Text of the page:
In his most recent interview, Jeffrey Gundlach says he sees stocks down for the year. He also outlines at what point he sees a bond bear market. Most ominously, however, he describes the Fed as being on autopilot, with this driving the…
In March, signs of inflation have subsided and bonds have rallied. Maybe the bond bear market Gross and Dalio foresee isn't actually going to happen. A lot of the future price action hinges on future monetary policy.
The US Treasury yield curve has resumed the flattening that caused bond markets worry last Fall. This is a negative signal for future growth. Curve flattening signals Fed tightening. With the primary risk overtightening. I expect a…
It seems like just a week ago, we were talking about synchronized global growth. Suddenly signs of deceleration are everywhere. And bond markets are feeling it. I don't see the economy falling out of bed though, barring an exogenous shock.…
Right now, many economists are talking about US growth through 2019 and a 3% unemployment rate. Goldman Sachs chief economist Jan Hatzius is one of them. The fly in the ointment is the Fed and its accelerated rate hike timetable.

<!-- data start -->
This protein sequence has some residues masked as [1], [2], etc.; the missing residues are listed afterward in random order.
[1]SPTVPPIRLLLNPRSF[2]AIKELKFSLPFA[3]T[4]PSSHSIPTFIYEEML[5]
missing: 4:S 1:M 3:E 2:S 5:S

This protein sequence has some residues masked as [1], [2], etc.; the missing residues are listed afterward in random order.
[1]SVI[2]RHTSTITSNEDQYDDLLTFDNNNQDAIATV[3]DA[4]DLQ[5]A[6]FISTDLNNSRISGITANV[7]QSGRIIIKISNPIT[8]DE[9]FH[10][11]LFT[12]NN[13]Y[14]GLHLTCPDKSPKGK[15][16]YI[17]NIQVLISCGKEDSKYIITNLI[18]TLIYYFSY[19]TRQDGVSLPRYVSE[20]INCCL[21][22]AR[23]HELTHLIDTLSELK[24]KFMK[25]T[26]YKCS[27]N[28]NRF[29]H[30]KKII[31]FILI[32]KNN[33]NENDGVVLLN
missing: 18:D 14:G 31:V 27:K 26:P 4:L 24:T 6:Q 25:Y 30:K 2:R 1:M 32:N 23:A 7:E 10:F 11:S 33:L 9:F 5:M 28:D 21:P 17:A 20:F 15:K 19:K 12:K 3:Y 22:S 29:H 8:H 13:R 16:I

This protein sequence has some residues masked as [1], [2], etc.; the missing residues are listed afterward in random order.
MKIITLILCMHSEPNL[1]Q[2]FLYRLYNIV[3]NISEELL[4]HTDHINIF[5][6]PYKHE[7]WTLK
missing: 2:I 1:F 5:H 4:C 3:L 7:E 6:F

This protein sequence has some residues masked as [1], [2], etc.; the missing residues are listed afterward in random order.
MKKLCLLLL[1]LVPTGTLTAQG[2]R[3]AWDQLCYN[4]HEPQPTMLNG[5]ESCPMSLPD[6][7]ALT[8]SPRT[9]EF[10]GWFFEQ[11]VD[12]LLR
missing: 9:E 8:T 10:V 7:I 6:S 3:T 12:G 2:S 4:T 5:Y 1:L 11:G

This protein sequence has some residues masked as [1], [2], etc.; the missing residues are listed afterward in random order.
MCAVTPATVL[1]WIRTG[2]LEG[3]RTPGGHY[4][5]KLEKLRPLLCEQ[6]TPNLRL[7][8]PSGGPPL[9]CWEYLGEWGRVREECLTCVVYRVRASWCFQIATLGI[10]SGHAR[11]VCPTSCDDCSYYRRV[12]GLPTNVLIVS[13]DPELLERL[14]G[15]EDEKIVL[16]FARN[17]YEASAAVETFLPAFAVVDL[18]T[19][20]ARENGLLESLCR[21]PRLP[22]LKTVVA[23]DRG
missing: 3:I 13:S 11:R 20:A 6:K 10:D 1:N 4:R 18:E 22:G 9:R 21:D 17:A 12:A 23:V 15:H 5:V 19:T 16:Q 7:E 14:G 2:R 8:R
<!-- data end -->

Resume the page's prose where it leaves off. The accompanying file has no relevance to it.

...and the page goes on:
In the next recession, muni bonds will be hit and local governments will default. The Fed will use Section 13(3) of the Federal Reserve Act to buy municipal paper. And if they need even more authority, Congress will grant it.
The potential for a state and municipal fiscal and public pension crisis is a defining issue for the next downturn. Underfunding guarantees problems. The question is whether the next downturn crystallizes a crisis.
Albert Edwards says the Fed will tighten more aggressively. The increase in interest rates will be a stimulant at first. But eventually, the higher rates will catch up with debtors.
This month, we have seen an unprecedented increase in volatility. When the fundamentals take a knock, that’s when we should worry though. Let’s wait for the CPI next week and revisit this conversation.